I’m a sucker for any books or magazine articles that promise the secret of organization and managing your time effectively. And every year, I go through the same process of making new year’s resolutions to get organized.
One magazine article touted the merits of a place for everything and everything in its place. The concept here is that you select a place for an object and then when you use it, you but it back in the same place. For example, if you put your scissors in your desk drawer, you’ll always know where they are—but the catch is that you (and your family) must always return the scissors to the desk drawer. And of course, if someone in the family can’t find the scissors, they may go out and buy new scissors and put them in the kitchen junk drawer—and the next thing you know both pairs of scissors are lost because there is not longer “a scissor place”.
The Container Store is full of great products to store and organize everything in your home and/or office. And Rubbermaid makes bins and containers in all sizes. So taking all of your stuff and organizing it all into containers with labels is a great solution—until you remember the classic George Carlin routine about “stuff”: “A house is just a place to keep your stuff while you go out and get more stuff.”
But ever the optimist, when I found Marie Kondo’s book: The Life-changing Magic of Tidying Up, I thought that it just might be the answer. It’s not the stuff; it’s keeping it tidy that’s the real problem. If Marie has the “magic of tidy” then I’m all in.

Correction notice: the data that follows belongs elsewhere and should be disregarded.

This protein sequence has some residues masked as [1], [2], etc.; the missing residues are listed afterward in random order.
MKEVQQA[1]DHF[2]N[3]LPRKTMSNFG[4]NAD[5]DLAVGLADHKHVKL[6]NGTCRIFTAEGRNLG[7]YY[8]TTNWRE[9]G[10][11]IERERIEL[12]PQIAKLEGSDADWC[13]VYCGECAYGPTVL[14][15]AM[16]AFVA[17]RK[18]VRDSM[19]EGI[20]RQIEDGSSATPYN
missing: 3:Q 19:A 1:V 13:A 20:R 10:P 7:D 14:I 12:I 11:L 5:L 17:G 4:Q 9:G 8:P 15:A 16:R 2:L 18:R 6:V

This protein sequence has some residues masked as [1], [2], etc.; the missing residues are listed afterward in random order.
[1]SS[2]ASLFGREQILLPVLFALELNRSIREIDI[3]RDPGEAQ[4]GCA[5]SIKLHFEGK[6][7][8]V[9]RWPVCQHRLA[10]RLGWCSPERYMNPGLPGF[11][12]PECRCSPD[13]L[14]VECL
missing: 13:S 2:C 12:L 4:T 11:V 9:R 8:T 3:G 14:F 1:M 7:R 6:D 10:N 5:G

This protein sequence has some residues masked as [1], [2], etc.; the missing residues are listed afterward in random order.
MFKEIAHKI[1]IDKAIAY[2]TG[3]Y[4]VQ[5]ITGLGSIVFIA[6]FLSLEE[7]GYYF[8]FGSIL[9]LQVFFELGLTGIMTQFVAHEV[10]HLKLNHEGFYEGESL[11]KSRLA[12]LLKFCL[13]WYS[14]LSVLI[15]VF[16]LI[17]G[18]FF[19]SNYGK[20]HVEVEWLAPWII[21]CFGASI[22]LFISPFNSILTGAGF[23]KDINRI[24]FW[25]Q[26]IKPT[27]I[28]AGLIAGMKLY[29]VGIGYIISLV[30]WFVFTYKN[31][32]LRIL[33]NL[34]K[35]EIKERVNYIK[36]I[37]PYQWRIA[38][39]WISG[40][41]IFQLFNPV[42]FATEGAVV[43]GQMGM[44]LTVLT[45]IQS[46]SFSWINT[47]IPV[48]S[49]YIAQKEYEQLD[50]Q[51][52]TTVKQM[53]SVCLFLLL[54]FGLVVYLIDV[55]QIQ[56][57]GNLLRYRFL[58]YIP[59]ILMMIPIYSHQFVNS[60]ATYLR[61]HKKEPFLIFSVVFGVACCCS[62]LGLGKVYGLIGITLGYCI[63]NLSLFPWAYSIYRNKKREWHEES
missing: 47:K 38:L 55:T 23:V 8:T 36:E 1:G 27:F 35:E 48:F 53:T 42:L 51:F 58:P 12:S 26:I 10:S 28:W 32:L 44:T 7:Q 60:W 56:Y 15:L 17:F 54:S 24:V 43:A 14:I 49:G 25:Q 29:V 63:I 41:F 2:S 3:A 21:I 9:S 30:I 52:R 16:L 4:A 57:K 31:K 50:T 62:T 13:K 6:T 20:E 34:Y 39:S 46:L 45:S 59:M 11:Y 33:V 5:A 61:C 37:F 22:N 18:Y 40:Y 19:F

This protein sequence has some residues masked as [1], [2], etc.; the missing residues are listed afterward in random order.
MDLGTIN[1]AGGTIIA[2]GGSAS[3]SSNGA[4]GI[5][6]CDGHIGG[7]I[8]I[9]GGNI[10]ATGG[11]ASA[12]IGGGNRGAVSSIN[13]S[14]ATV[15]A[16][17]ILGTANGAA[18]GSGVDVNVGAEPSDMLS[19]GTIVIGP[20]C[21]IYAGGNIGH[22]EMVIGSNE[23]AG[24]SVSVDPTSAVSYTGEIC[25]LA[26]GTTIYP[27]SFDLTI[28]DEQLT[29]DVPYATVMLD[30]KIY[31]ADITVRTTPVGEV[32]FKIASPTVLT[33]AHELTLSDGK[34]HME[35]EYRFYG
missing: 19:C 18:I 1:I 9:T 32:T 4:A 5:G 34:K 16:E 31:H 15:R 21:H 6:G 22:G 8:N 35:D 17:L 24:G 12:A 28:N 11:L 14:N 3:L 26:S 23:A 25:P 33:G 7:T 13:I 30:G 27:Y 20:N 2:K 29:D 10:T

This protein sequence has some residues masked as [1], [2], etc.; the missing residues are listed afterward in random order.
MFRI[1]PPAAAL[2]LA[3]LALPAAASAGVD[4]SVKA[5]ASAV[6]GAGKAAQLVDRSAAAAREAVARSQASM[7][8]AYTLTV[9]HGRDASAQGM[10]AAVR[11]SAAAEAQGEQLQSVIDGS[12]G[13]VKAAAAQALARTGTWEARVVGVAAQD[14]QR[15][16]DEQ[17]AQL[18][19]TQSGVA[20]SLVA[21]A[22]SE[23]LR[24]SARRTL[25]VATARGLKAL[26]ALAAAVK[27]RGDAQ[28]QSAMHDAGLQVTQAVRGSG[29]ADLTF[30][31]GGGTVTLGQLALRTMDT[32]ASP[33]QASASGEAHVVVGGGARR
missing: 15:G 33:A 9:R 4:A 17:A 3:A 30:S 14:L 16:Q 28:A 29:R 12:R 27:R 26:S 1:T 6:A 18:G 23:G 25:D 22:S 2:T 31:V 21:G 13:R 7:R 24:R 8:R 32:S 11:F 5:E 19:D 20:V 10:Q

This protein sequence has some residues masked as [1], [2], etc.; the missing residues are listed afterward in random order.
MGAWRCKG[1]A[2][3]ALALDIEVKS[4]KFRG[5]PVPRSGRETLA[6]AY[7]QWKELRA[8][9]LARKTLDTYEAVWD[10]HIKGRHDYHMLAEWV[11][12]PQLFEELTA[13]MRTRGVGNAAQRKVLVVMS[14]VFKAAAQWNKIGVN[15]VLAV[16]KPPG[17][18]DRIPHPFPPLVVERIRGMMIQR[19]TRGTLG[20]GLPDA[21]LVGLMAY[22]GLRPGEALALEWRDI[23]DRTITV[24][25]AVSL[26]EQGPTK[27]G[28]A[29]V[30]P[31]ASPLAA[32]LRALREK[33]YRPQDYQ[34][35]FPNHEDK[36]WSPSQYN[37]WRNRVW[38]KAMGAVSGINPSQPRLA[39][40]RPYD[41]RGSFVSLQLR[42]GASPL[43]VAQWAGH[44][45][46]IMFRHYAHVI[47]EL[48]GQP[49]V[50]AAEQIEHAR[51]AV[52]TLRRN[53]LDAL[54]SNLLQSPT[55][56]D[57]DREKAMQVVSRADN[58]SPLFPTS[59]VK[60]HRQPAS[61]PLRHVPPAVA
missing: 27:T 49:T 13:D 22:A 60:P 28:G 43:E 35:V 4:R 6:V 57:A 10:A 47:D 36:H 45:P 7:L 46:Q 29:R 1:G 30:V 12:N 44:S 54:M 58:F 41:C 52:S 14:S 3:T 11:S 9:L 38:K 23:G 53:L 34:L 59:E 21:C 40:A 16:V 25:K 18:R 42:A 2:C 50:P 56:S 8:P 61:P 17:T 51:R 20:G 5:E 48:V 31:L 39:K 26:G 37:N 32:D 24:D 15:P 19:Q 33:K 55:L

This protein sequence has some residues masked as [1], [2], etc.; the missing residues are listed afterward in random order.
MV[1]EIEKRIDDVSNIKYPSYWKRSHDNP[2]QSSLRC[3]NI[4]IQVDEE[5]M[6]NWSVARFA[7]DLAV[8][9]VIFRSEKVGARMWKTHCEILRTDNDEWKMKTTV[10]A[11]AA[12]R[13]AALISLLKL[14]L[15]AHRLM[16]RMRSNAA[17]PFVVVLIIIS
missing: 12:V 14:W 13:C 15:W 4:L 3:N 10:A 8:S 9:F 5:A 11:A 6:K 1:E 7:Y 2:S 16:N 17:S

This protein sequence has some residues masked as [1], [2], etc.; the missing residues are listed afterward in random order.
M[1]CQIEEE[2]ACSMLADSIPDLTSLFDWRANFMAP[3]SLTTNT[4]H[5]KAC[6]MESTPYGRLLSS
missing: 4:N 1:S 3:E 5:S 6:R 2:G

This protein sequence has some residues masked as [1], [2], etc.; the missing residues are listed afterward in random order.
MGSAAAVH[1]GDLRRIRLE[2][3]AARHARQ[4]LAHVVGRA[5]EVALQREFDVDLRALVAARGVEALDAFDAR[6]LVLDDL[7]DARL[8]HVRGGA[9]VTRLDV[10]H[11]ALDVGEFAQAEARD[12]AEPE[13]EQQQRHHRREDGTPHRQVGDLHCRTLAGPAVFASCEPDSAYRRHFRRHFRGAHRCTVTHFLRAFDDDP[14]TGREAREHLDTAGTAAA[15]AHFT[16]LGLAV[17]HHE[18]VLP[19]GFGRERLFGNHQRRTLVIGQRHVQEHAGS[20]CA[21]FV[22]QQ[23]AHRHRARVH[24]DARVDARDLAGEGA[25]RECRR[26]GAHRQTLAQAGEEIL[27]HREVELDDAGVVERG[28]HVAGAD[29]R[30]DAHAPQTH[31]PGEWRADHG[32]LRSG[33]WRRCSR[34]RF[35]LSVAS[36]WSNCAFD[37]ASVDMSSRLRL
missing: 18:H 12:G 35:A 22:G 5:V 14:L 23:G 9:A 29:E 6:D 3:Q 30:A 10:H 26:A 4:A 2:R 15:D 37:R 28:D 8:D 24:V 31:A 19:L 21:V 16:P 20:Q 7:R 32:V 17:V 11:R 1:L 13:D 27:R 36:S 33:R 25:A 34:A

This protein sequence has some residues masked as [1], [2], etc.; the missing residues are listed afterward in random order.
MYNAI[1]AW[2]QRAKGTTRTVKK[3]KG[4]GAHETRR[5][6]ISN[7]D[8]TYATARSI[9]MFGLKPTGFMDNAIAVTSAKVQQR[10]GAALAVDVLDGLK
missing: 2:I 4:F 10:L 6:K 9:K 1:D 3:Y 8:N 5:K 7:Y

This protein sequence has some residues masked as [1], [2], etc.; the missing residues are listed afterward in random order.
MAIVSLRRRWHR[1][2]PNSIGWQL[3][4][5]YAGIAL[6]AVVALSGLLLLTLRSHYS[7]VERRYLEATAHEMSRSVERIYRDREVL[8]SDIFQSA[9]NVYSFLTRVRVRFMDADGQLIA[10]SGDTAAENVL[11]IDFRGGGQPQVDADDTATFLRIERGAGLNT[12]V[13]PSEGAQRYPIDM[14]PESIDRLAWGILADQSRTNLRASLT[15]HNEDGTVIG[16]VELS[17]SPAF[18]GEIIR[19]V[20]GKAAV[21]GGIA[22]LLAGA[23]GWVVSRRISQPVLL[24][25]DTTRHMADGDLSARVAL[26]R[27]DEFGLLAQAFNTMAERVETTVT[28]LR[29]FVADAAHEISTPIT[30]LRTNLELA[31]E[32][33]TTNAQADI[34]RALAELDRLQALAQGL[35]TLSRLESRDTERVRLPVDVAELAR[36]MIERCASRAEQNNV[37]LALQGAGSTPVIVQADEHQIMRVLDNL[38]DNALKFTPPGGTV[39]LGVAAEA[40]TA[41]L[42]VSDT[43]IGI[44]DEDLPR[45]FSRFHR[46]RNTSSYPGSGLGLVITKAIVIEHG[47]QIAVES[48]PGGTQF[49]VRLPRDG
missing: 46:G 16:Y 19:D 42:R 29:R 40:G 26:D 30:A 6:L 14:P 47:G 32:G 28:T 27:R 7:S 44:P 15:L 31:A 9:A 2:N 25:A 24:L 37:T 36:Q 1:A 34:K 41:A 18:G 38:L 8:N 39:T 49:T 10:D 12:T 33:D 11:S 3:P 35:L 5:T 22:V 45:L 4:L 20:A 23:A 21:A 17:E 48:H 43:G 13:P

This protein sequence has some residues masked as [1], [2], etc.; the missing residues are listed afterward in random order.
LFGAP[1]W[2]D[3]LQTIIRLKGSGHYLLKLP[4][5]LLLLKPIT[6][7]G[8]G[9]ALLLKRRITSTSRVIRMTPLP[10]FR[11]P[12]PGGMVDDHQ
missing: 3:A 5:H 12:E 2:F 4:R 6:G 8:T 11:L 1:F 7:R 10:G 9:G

In the first chapter, Marie talks about her efforts as a young girl to keep her room and her family’s living space tidy. And like me, she tried all sorts of “organization” methods, all of which eventually failed. But Marie also promises that she did finally find the magic and today she has a successful business helping others “tidying up”. She also promises that not one of her clients who worked through the process with her have ever abandoned her “magic”.
As you work through the process you learn that the real magic is to get to know yourself. What do you need? What gives you joy? As you go through your space, the trick is to really be truthful to yourself and dispose of those things that aren’t good enough to use or wear, but too good to throw away. This goes against our traditional thinking:
- More is Better
- Too good to throw it away
- You never know when you are going to need it
- As soon as I lose a few pounds
- I want it all
Once you really simplify to the things that give you joy, keeping them tidy won’t be a burden.
So once I got my closets and cabinets into a joyful state, I turned my attention to work. Could the “magic” work here, too? I’ll admit, it’s more difficult—more people, more opinions, more diverse needs. But I also discovered that taking a different approach to work tasks and looking for the joy in what you do can give you a new perspective.
You can even apply this idea to your project management system. For example, do you have many people giving you direction on how your project management system should work? Or are you and your team fighting the system (trying to do something that just isn’t working), or maybe just trying to do it all?
Follow the “magic”—what do you need? What gives you joy? And don’t forget one additional fact: users are most comfortable when they a) understand how something works and b) know what to do. Maybe you are trying to do too much. Instead of trying to accommodate anything that might happen, simplify to handle the important stuff, and allow for some manual manipulation when those “what if” situations arise. When users are confident (and trained) about what they are doing, it can be joy.